BioMed Research International

BioMed Research International / 2019 / Article

Research Article | Open Access

Volume 2019 |Article ID 1359528 | 9 pages | https://doi.org/10.1155/2019/1359528

Cholesterol Degradation and Production of Extracellular Cholesterol Oxidase from Bacillus pumilus W1 and Serratia marcescens W8

Academic Editor: Gjumrakch Aliev
Received01 Feb 2019
Revised29 Mar 2019
Accepted01 Apr 2019
Published28 Apr 2019

Abstract

Cholesterol is a waxy substance present in all types of the body cells. The presence of higher concentration of low density lipoprotein (LDL) is characterized by abnormal cholesterol level and is associated with cardiovascular diseases which lead to the development of atheroma in arteries known as atherosclerosis. The transformation of cholesterol by bacterial cholesterol oxidase can provide a key solution for the treatment of diseases related to cholesterol and its oxidized derivatives. Previously isolated bacteria from oil-contaminated soil were screened for cholesterol degradation. Among fourteen, five isolates were able to utilize cholesterol. Two strains Serratia marcescens W1 and Bacillus pumilus W8 using cholesterol as only carbon and energy source were selected for degradation studies. Several parameters (incubation time, substrate concentration, pH, temperature, and different metal ions) for cholesterol decomposition by the selected bacterial strains were evaluated. Maximum cholesterol reduction was achieved on the day of incubation, 1g/L of substrate concentration, pH 7, in the presence of Mg2+ and Ca2+ ions, and at 35°C. Cholesterol degradation was analyzed by enzymatic colorimetric method, thin layer chromatography (TLC), and high-performance liquid chromatography (HPLC). Under optimized conditions 50% and 84% cholesterol reduction were recorded with Serratia marcescens W1 and Bacillus pumilus W8, respectively. Cholesterol oxidase activity was assayed qualitatively and quantitatively. The results revealed that Serratia marcescens W1 and Bacillus pumilus W8 have great potential for cholesterol degradation and would be regarded as a source for cholesterol oxidase (CHO).

1. Introduction

Cholesterol is a steroid generally found in human and animal tissues and also in plasma lipoprotein either as free cholesterol or linked with fatty acids. It plays major role in vitamin D and hormones production to build healthy cells and also substances to aid digestion [1]. The level of cholesterol in the body is regulated and maintained by cholesterol synthesis and absorption, which have a reciprocal relationship, and by elimination of cholesterol into the bile. That is why, the proper evaluation of synthesis, absorption, and trafficking of cholesterol all over the body is critical to health research [2]. Several diseases emerge due to imbalance in these processes. In pathological process, cholesterol plays a major role in the development of atherosclerosis of main arteries causing cerebrovascular, peripheral, and coronary vascular diseases [1]. Furthermore, cholesterol rich diet has strong association with prevalence of coronary heart diseases (CHD). The epidemiological studies also demonstrated a strong link between the risk of coronary heart disease and plasma cholesterol concentration [3].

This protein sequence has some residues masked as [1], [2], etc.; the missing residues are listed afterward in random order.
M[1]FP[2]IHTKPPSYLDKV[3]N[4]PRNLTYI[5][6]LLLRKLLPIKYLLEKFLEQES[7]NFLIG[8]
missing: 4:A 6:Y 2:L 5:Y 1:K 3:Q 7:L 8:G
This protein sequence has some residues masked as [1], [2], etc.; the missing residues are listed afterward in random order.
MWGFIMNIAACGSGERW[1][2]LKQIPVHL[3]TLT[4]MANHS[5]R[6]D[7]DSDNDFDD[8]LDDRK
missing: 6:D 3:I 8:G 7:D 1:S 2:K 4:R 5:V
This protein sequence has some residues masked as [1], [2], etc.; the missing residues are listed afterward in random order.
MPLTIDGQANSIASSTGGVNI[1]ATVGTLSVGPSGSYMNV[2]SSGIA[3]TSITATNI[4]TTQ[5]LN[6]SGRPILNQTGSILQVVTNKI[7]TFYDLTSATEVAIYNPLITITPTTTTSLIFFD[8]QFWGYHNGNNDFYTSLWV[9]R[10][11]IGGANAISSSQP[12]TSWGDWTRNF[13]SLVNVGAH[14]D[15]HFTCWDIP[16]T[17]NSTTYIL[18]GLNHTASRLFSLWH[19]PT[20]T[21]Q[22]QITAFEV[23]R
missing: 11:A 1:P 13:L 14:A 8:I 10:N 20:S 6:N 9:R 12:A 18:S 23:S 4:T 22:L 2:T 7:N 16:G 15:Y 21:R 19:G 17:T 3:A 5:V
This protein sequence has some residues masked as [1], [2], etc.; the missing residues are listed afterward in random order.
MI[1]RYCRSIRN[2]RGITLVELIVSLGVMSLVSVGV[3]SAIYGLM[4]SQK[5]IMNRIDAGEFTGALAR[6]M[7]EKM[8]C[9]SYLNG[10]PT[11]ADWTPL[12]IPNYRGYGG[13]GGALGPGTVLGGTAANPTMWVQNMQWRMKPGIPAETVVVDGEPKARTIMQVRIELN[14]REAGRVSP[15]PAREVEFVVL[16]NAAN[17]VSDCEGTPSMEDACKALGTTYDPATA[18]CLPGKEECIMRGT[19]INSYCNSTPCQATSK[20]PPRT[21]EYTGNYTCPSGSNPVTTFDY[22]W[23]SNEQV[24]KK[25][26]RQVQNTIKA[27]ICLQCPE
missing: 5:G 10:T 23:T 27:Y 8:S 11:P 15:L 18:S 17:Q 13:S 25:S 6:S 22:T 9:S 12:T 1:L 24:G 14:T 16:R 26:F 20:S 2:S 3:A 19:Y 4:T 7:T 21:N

The oxidation products of cholesterol are known as oxysterols, which are considered to be involved in the pathogenesis of atherosclerotic lesions; the major oxidation product of cholesterol is 7-ketocholesterol which is more atherogenic than cholesterol [4]. Both in vitro [5] and in vivo [6, 7] inflammatory effects have been shown by this oxysterol. Its cytotoxic and inflammatory effects on the cells are proven and also reported in the pathogenesis of several neurodegenerative diseases [7, 8], heart diseases [6, 9], cancer [10], and Parkinson’s disease [8] as well as age-related macular degeneration [8, 11].

In developed countries atherosclerosis is the leading cause of death. It develops slowly and usually asymptomatically until brittle arterial plaques rupture and causes a stroke or heart attack [12]. In the artery walls, high concentrations of oxidized lipoprotein are associated with development of atherosclerosis [13]. Macrophages and endothelial cells make efforts to remove these accumulations, but are incapable of carrying out this function. As a result, they transform into defective foam cells due to saturation with fatty material. More immune cells are attracted, due to inflammation and fibrosis which further add to instead of resolving the storage problem [14].

Many bacterial species have been reported to be involved in biodegradation of cholesterol by means of bifunctional, flavin adenine dinucleotide containing cholesterol oxidase which oxidizes the cholesterol and produces 4-cholesten-3-one, with reduction of oxygen to hydrogen peroxide [15, 16]. The degradation of cholesterol by Mycobacterium, Rhodococcus, Brevibacterium, Streptomyces, and some other Gram positive as well as Gram negative genera including Comamonas, Burkholderia, Pseudomonas, and Chromobacterium has been reported [1722].

Significant attention has been received by cholesterol oxidase due its wider use for detection of cholesterol in food and blood samples, which has direct implication in lipid disorders including coronary heart diseases and atherosclerosis. Additionally, cholesterol oxidase is used in production of steroids [23]. Although in human body cholesterol is a vital substance, with age due to catabolic insufficiency these compounds start to accumulate, which is associated with certain age-related diseases. As the endogenous system fails to remove these compounds, the enzyme replacement therapy is an alternative therapeutic option in which microbial enzymes are used to degrade the pathogenic compounds [24, 25].